Best Grow Lights for Weed

Deciding which type of grow lights to use on your cannabis crop is not nearly as simple as it once was. Traditional fluorescent lights remain affordable and widely available but are not nearly as effective as other grow light systems. While fluorescent lights are excellent for vegging or cloning marijuana plants, they are generally not powerful enough to sustain a successful cannabis harvest.

High-Intensity Discharge lights—including both High-Pressure Sodium and Metal Halides—offer a much more effective alternative to conventional fluorescent HID lights, provide better coverage, and offer much better light penetration and absorption.

As LED lights have become increasingly popular in consumer electronics, they have also grown to dominate the cannabis grow industry. The best LED models are capable of providing your crop with the correct spectrums of light needed for optimal performance. There are a number of factors to consider when deciding which type of grow light to use based on the grower’s particular budget and needs.

 

Opting for Traditional Fluorescent Grow Lights

If you are a total novice—or on an extremely tight budget—you may find fluorescent grow lights to be your best option. Fluorescent bulbs of most any variety are available at Walmart, any hardware store, and online. They are under $10 in most cases. Both initial set up costs and bulb/socket replacements are much less expensive than that of HID and LED grow lights. Fluorescent lights use a relatively low amount of electricity and don’t put out a ton of heat.

Due to the low power output of fluorescent bulbs, a cannabis harvest can suffer. For this reason, fluorescent grow lights are recommended only for small home test grows (1-2 plants), or as supplemental lighting with HID or LED lights. If you simply want to set up a cloning room, fluorescent lighting is a viable option. In this case, the long T5 bulbs are preferrable over compact fluorescent bulbs.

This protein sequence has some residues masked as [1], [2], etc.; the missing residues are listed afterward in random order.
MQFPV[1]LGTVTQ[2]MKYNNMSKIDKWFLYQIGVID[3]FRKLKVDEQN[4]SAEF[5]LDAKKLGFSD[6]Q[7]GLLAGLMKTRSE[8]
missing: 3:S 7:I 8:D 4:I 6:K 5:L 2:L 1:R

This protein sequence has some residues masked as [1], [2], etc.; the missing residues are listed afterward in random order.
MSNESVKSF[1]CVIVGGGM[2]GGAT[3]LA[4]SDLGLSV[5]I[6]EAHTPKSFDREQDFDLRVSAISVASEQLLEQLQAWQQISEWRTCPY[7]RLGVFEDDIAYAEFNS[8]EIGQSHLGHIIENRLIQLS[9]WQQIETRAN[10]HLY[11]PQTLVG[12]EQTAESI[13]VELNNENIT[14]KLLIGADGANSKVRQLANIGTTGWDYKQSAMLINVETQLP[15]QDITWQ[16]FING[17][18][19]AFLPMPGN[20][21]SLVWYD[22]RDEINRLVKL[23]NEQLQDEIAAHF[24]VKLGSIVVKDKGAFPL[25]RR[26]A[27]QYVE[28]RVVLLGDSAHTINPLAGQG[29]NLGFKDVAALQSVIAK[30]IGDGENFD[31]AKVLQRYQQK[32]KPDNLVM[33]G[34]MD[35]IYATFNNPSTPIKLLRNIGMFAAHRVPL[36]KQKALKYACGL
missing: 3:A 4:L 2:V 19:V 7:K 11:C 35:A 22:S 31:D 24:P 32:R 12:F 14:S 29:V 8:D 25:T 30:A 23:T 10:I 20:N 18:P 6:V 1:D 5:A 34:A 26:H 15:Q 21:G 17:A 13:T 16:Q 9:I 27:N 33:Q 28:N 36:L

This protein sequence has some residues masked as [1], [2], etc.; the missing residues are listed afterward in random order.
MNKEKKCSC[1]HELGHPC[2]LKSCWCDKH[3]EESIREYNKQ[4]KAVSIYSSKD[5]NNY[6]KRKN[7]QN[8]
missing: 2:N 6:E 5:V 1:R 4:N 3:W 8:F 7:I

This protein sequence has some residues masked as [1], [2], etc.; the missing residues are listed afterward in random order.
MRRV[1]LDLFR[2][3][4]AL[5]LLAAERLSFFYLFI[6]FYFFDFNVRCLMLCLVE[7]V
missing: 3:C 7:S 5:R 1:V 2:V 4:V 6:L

While fluorescent lights may be an option for home growers, larger grows and higher yielding grows definitely will require more power.

 

HID Lights: High-Pressure Sodium and Metal Halide

HID lights offer a greater output than fluorescent bulbs, providing maximum crop yield. HID lights also emit a ton of heat. For this reason, a substantial amount of cooling equipment is necessary when using HID grow lights. Though HID lights are cheaper than LED lights overall, cooling equipment will increase a grower’s costs.

High-Pressure Sodium and Metal Halide bulbs can be used separately, together, and interchangeably. HPS bulbs emit an orange-red-yellow light which is optimal for maximum yield during crop flowering. However, HPS lights are less effective during the vegging state. For this reason, it can be helpful to use Metal Halide lights during vegging, switching to HPS lights during flowering. The bluer light of MH bulbs ensures strong, healthy plants during vegging. While it is possible to use one bulb or the other throughout all stages of growth, you will achieve better results with a constant combination of both red and blue light.

To use both types throughout the entire process, HPS lights should hang directly above the plant, and Metal Halides with no reflectors should hang in between each plant. Digital ballasts allow you to easily switch from MH bulbs during vegging to HPS bulbs during flowering.